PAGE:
Adam’s Mock – Oh Man, That’s Pretty

NFL Draft Adam’s Mock – Oh Man, That’s Pretty

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I’ve been avoiding this like the plague.

Alas, my cohorts here at RSR have coerced me into throwing a mock out there, so let’s get on with it…

Unlike my counterparts, I refuse to run 20 mocks and average numbers, if only because the fan-favorite The Draft Network Draft Machine is so easily compromised thanks to the algorithm that it runs when allocating picks. For example, if I wanted to get two good wideouts in lieu of a top-5 receiver in this draft? I could simply wait until Rounds 3/4, where landing a couple of top-10 WR prospects is a piece of cake, due to the algorithm having everyone reaching for EDGE as their top need, leaving the wideouts to fall far. Same for running backs, where guys like David Edwards – who likely get called Round 2 – are available in Round 4. In stark contrast, if you don’t take your EDGE prospects early, you’re left with scraps and a prayer by the end of Round 2!

It’s a flawed system in many ways (yet still a useful resource!) and honestly, super addictive once you get to your 5th round of mocks (50+ later, you still can’t stop).

One caveat: instead of taking ‘who is there’ on the TDN Draft Machine, I did my best to nab guys likely to be available in each round instead of jumping on a player Round 5 who I know is going to be gone 50-60 picks earlier (stupid algorithm…).

One more caveat: I also managed to steer clear of my typical suspects, as I found myself constantly drafting the same handful of players with every mock over the past few weeks (namely, Devin Bush Jr, Maxx Crosby, JJAW, Jalen Jelks & late flier on Bryce Love) and wanted to shake things up a bit.

Alrighty then kids, let’s do this!

Round 1 (22) N’Keal Harry, WR, Arizona State

N'Keal Harry jumps a defender.

I firmly planted my ass on #TeamTradeback over a month ago, but obviously in mock scenarios, you aren’t moving up or down from your set position (well, not this mock he says, heavily foreshadowing). Alas, if I’m taking a warm body to fill a void here, it’s likely going to be receiver, and fortunately for me/the Ravens? My WR1 falls to 22 here.

Yes, N’Keal Harry is my top dog for wideout in this draft. Not Hakeem ‘bring home the drops’ Butler, or DK ‘SlowCone’ Metcalf. Both players offer a higher ceiling, but have a higher bust rate as far as I’m concerned. For a Ravens franchise to take a receiver round one, and more so, for Eric DeCosta’s first true pick as the Raven GM, you cannot afford to take a huge swing and miss on guys like that. 

Instead, I’m stanning for Harry to Baltimore as the first pick in 2019. N’Keal is a big bodied, physical, strong wide receiver that is the biggest friggin’ alpha in this WR draft class. He’s easily the most complete and well rounded receiver on the board, and the key to this move for Baltimore is his physicality: Harry doesn’t shy away from contact, be it running a route, going up for a contested catch, or blocking downfield.

Exactly what Eric DeCosta needs to splash with his first pick.

Round 3 (85) Oshane Ximines, EDGE, Old Dominion

This seems like a logical fall for Oshane Ximines, and one helluva pick for Baltimore. Perhaps ‘fall’ is the wrong word to use here. Ximines hasn’t given teams reason to drop him down their boards; it’s more so that other players have risen while Oshane has stayed rather stagnant.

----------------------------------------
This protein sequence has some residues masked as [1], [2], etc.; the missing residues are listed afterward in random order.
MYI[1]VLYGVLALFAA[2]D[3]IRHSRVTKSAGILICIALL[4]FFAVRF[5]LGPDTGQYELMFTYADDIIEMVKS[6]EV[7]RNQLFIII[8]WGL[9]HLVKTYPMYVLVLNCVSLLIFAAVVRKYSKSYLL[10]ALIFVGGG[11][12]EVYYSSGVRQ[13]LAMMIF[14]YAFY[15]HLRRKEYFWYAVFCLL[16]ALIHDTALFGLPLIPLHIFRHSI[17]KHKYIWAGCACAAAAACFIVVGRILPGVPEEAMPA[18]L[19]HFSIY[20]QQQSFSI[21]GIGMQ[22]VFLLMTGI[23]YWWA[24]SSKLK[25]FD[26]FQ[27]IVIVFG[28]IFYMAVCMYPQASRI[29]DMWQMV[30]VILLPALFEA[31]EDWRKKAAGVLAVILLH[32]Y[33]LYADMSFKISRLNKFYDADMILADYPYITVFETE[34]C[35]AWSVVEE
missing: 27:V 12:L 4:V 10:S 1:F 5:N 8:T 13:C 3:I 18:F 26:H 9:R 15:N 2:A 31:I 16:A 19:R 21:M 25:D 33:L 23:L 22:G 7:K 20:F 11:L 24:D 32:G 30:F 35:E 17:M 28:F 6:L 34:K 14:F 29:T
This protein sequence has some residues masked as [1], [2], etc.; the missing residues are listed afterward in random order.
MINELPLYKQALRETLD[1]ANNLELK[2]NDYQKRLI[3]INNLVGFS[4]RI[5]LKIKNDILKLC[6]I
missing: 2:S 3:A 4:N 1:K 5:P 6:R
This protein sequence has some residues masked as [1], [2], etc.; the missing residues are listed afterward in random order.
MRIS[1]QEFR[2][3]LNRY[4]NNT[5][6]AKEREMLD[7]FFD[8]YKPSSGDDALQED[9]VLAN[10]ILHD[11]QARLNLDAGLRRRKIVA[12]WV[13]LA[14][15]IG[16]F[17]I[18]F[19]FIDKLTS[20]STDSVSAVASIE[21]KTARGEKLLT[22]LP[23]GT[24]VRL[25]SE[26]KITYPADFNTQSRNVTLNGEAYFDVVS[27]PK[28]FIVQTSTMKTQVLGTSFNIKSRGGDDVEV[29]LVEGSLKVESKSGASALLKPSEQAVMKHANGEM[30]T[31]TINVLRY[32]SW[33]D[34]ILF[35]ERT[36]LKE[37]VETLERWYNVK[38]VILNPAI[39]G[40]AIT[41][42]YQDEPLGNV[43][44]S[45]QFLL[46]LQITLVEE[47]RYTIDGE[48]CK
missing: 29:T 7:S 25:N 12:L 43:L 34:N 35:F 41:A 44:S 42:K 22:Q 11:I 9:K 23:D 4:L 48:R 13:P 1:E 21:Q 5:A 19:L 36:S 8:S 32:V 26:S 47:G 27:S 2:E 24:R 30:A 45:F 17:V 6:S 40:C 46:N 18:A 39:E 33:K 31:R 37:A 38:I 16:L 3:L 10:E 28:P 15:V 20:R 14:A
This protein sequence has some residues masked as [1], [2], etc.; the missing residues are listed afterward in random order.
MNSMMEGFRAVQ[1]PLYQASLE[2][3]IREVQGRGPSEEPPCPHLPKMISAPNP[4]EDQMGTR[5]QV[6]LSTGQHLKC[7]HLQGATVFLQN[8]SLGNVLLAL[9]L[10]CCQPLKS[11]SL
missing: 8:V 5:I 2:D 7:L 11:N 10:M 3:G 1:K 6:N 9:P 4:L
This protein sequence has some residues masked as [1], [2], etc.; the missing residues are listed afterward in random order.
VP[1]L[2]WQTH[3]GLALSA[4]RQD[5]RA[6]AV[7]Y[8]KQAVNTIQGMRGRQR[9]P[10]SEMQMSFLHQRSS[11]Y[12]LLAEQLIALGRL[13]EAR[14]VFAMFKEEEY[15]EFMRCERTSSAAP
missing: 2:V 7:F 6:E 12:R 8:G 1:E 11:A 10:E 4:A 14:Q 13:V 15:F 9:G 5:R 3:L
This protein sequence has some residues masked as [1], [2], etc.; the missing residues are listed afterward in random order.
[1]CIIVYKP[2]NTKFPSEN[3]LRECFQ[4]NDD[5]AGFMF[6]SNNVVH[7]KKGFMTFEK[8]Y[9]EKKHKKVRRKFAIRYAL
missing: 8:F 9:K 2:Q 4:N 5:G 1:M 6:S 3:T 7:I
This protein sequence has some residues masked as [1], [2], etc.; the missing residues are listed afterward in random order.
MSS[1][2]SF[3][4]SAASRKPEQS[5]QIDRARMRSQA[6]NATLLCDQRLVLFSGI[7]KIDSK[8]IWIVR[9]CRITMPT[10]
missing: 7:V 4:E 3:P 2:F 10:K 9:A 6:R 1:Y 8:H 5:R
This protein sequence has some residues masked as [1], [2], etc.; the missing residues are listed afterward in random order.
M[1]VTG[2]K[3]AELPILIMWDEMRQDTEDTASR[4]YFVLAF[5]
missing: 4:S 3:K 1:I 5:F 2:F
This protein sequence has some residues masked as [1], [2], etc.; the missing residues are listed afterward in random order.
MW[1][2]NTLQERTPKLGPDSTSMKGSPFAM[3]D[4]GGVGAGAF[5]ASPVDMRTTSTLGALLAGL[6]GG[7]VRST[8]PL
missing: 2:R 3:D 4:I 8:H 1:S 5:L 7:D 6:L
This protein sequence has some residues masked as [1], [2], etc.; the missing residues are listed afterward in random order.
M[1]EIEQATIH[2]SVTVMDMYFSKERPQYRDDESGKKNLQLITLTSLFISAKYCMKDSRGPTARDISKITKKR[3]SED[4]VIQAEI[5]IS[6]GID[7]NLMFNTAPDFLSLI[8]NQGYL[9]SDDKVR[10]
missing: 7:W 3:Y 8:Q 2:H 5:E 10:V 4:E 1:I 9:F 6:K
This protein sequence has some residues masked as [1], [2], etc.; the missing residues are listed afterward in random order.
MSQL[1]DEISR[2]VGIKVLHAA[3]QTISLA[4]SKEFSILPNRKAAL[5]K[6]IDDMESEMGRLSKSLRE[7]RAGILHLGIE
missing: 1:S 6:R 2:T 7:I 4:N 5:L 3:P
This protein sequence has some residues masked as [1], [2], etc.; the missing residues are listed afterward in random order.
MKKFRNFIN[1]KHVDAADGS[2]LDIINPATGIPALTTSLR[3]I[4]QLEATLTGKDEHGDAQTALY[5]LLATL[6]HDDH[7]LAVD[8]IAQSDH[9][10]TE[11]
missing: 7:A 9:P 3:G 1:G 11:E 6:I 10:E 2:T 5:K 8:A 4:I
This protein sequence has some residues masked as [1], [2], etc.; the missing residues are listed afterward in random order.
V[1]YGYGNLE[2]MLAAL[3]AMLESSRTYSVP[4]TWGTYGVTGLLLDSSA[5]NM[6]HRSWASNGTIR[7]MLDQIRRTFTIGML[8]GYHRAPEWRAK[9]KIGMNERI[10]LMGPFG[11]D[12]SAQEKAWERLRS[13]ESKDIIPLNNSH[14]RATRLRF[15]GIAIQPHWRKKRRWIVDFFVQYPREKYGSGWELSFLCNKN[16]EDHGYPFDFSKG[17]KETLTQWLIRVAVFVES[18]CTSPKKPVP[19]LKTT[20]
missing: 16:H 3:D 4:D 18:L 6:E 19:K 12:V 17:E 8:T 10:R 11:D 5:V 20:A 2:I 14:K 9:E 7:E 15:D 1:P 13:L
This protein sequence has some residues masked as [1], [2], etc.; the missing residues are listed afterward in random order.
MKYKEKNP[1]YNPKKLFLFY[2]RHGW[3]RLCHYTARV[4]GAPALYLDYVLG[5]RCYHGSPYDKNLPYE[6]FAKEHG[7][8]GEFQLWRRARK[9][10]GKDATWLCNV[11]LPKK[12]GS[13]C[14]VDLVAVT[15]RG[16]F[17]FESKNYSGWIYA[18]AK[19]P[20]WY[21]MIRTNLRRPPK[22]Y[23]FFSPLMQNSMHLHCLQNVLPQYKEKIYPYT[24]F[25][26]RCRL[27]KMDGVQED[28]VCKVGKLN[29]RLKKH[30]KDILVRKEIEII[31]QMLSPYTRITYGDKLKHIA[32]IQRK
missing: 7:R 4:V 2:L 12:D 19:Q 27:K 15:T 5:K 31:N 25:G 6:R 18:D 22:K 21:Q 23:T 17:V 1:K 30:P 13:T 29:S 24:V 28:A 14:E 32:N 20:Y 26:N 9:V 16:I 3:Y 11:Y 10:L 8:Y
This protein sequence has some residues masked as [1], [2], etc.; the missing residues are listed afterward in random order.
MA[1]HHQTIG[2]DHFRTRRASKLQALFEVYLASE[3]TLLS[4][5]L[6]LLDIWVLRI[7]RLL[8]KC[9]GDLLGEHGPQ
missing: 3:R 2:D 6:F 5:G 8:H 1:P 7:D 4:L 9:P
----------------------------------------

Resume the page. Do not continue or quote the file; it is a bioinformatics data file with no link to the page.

Ximines is a brutal pass rusher with a relentless motor that the Ravens direly need in the absence of Terrell Suggs and Za’Darius Smith. He’s no one-trick pony when it comes to rushing the passer, and has a litany of techniques and counters to help get home with strong use of his hands, timing, and initial burst.

What I really love about X here is the intangibles: his pressures are consistent and not bunched, he’s remained healthy and starting for three years at ODU (missed only one start of 37), and he’s a noted student of the game who’s constantly looking to learn and grow.

That’s the kind of player the Ravens need, as opposed to a one-trick pony with a head full of steam. 

Round 3 (102) Connor McGovern, IOL, Penn State

Not only am I on #TeamTradeback, but I’m also on #TeamHarbsIsntReplacingLGAndOCInTheDraft but that’s too long of a hashtag. 

Indeed, I think we can look at the Ravens offseason under the Harbs regime and realize that we’re never satisfied with our O-Line as it is. We always go into camp with a position in a ‘TBD’ status, typically a fight to the finish between a late-round pick, an underperforming 2nd or 3rd year Raven, and a summertime cap casualty from another team. I think this year, we’re going to see that position is Center, as Brad Bozeman and Matt Skura duke it out. 

This leaves LG as a glaring hole (for us, not Harbs, who will say “we have plenty of viable options!”) and Connor McGovern is my guy here.

McGovern spent three years at Penn State, starting 25 games at Right Guard, and 14 at Center, offering some much-needed flexibility on the O-Line. He has the size (6’5″ 308-lbs) and strength to play with the big boys at the next level, pulls great and he’s one helluva run blocker, but his pass blocking has room to improve. Fret not: I have confidence that Joey D can fix that!

McGovern is just a big, nasty, gritty offensive lineman who the Ravens should be salivating over should he fall to this pick.

In all likelihood, we’d be looking at a Stanley-McGovern-Bozeman-Yanda-OBJr line next year, and honestly?

I can live with it.

Round 4 (113) Sutton Smith, EDGE, Northern Illinois

When you lose a pass rusher named Smith? You add a pass rusher named Smith.

It could be a bit of a risk to go smaller schools twice in the top four picks, and both EDGE guys, but I really like what Sutton Smith can bring to the table here, and I’m not so sure he doesn’t end up moving inside. 

Ultimately, Sutton is an undersized EDGE (6’0″ 225-lbs) who will need to transfer those skills to an off-ball linebacker position in the NFL. Don’t misconstrue his lack of size as an inability to rush the passer – Smith can still can get home with an outside rush and quick hands to break down opponents, but he’s not going to find a permanent home there. Instead, this is a project for the Ravens to transition S.Smith as a backup to Peanut and Kenny Young, and hope that it works out in their favor.